• Get yourself on the agenda of management meetings. Don’t wait to be invited – propose a briefing. Tell how you’re supporting their objectives and the administration’s goals. Show how you’re improving customer service. Facts and figures can dazzle! Offer additional briefings or brainstorm sessions. Show websites of similar organizations and challenge them to help you do the same. Suggest ways to use social media to further goals.
  • Keep your bosses current. Write email/memos to follow up on meetings and briefings. Let them know that you kept your promises. Share “good news!” Bosses LOVE to hear good news. Do it routinely.
  • Need their help? Tell them exactly what you need. Here’s the problem. Here are the possible solutions. Here’s the memo (or the phone call you need to make or the email you need to send) to deal with the problem. This is so important. Don’t leave it up to your bosses to figure it out. Do the staff work. Write the memo. Craft the strategy. Make it easy for them to do what you need them to do. Don’t delegate up.
  • Volunteer. If you hear about a new initiative, let your boss know you’d like to help – there’s always a web angle. It’s so much better to be in on the planning than to be told what to do, after the fact.
  • Make it fun! Boss has a negative attitude? Turn it into a positive. Talk about possibilities…not limits. Be grateful…not dissatisfied. Never, ever whine. Bosses hate whiners. Make it fun for your bosses to deal with you.

One more thing on bosses. In my experience, bosses want to – and will – make the right decisions if you have communicated with them effectively. So if you feel your boss isn’t supportive, maybe you need to take another look at your communications strategy.

OK…more tips on communicating.

Be timely.

If you don’t communicate in a timely manner, then your organization can’t be effective and your credibility will suffer. Don’t put off to tomorrow what you need to do today! Start with your web team/web colleagues. Have you updated them on what you’re doing? Shared information that could impact them? Never, ever assume they know by osmosis.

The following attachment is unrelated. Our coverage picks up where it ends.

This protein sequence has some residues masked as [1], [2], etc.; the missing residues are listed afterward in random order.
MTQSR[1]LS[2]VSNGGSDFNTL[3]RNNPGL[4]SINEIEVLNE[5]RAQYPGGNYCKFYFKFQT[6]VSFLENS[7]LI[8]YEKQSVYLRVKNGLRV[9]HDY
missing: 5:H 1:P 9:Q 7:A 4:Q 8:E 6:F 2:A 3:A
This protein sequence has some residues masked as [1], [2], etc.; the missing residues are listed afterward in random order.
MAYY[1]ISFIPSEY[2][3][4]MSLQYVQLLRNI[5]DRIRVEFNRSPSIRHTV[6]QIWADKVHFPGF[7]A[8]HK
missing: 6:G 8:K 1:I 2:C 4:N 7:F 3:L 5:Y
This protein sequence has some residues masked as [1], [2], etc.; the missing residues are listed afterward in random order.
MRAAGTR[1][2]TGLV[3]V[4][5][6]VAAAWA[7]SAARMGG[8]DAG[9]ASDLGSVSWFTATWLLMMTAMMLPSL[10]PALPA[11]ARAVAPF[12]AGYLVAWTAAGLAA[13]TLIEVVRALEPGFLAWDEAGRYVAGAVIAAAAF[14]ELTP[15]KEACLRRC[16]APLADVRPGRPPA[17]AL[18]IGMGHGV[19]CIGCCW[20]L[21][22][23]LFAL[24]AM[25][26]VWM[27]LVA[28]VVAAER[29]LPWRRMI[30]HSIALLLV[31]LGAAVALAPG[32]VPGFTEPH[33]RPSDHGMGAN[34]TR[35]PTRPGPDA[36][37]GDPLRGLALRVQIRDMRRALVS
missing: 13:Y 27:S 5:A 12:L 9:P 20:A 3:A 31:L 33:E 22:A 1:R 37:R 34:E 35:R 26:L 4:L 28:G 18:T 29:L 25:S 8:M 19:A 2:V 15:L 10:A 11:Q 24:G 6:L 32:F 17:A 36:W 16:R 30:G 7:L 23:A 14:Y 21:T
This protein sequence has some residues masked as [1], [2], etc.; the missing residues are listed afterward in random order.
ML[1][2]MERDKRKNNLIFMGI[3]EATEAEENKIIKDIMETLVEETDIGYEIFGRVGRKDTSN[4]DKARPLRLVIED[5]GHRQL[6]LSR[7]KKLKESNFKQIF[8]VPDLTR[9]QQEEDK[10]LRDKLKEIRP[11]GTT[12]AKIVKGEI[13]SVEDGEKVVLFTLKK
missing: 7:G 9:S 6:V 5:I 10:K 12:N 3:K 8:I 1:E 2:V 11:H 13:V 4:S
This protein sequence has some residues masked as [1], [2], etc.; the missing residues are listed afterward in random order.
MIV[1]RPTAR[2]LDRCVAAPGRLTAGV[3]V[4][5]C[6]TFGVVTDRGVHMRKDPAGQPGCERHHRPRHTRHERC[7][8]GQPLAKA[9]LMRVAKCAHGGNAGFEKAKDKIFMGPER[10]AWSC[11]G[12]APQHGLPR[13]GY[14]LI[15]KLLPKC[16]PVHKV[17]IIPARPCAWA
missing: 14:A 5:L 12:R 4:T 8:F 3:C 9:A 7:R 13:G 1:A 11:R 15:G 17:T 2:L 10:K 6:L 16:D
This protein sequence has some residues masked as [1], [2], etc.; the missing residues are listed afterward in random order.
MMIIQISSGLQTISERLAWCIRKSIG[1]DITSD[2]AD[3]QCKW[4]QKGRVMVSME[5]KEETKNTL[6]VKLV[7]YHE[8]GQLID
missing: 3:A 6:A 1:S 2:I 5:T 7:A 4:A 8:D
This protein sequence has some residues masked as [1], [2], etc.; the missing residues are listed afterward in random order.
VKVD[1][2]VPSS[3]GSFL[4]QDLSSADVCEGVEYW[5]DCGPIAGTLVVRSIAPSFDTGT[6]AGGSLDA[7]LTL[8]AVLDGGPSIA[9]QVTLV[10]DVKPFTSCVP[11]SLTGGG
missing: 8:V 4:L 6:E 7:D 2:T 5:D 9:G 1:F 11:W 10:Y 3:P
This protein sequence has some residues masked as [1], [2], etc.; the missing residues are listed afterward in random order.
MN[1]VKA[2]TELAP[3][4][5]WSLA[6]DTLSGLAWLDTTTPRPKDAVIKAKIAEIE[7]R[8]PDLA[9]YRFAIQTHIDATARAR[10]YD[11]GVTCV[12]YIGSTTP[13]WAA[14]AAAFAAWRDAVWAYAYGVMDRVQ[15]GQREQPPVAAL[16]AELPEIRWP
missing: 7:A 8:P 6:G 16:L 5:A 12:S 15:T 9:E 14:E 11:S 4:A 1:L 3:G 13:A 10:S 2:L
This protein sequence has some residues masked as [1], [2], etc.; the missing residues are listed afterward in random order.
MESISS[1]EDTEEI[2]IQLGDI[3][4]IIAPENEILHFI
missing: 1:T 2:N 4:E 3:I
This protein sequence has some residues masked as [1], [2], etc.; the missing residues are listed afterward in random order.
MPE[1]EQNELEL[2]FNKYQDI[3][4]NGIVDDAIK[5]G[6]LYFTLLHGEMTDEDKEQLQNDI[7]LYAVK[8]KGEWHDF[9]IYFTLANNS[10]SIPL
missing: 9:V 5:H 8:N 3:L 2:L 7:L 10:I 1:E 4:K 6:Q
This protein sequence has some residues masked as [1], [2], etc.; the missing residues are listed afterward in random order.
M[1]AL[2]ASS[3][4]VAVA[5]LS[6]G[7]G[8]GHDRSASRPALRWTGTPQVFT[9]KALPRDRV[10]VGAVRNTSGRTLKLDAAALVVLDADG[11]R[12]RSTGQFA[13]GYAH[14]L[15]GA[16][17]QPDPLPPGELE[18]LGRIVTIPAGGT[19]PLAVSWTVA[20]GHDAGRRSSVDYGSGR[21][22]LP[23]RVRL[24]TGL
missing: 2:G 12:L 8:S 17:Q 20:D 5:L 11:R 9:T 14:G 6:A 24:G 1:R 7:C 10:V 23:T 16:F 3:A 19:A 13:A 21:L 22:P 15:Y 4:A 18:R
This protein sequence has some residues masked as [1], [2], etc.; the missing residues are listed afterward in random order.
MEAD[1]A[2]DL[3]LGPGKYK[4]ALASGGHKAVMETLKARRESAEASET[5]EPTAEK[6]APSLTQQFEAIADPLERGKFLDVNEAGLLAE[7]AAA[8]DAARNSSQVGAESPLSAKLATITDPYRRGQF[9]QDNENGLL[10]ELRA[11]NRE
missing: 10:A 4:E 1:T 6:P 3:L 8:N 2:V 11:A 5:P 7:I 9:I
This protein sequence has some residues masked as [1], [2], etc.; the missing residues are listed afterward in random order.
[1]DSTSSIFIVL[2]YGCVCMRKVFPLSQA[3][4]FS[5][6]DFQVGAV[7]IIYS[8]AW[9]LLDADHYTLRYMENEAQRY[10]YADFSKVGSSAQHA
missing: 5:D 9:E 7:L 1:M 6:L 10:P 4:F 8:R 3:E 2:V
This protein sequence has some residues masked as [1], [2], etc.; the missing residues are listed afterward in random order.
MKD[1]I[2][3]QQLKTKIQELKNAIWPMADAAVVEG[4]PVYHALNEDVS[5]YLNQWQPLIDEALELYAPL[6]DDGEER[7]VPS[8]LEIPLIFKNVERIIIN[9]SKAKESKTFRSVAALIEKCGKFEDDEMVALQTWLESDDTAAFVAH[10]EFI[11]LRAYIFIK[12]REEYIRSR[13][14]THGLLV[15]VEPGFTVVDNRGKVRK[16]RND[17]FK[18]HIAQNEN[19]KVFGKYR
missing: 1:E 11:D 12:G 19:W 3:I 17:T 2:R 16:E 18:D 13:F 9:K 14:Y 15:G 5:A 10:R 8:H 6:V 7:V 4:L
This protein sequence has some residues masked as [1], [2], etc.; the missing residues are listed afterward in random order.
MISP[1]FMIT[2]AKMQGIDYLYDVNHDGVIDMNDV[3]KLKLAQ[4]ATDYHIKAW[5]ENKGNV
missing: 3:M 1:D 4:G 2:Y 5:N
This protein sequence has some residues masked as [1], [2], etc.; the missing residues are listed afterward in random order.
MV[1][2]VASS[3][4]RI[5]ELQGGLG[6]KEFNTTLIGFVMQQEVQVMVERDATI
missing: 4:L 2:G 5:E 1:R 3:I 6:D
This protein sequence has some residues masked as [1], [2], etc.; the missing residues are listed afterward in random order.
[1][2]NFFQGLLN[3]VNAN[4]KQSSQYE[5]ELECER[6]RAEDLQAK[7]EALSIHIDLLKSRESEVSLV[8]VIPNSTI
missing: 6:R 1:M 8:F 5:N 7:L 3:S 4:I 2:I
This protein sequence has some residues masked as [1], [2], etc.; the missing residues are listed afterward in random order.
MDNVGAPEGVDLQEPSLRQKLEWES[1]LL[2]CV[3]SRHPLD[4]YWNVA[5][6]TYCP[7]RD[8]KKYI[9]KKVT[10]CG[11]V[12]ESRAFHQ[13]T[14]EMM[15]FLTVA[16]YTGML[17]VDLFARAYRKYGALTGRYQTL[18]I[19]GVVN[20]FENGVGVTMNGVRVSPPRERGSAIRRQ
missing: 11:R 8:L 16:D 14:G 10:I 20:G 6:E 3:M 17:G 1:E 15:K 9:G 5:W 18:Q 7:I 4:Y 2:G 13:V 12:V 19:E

Tell your agency what’s going on.

Use your intranet or your agency newsletter to inform and excite. Don’t have one of those vehicles? Start one. Show mission achievement, service to citizens, accomplishment of the President’s goals. Document cost benefit/savings, improved timeliness, improved efficiency. Tell about upcoming initiatives and opportunities.

Reinforce positive behavior.

Call that staff member who reacted favorably to your suggestion at the management meeting. Tell your teammates when they do a good job. Let your bosses know when your team does well. Lead with praise. Share the credit.

Successful communication doesn’t just happen. You have to plan it. You have to do it effectively.

  • With bosses…so you can help them and they can help you.
  • With everyone in your web organization…so they know where you’re leading them, so they know the rules, and so they can carry out their roles.
  • With everyone in your agency…so they know where you’re going, what you’ve achieved. So they know what you’ve learned.
  • Across agencies…to share, to help, to learn, to collaborate.

Great web leaders communicate strategically and routinely. That’s how you spell “success.”

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Candi Harrison

Excellent points, Gwynne. I had a great boss, many years ago, who made us write 1-page, double-spaced point papers for every briefing. We learned to boil it down to just a few words because that was about all we’d have time for. One of the best lessons I learned.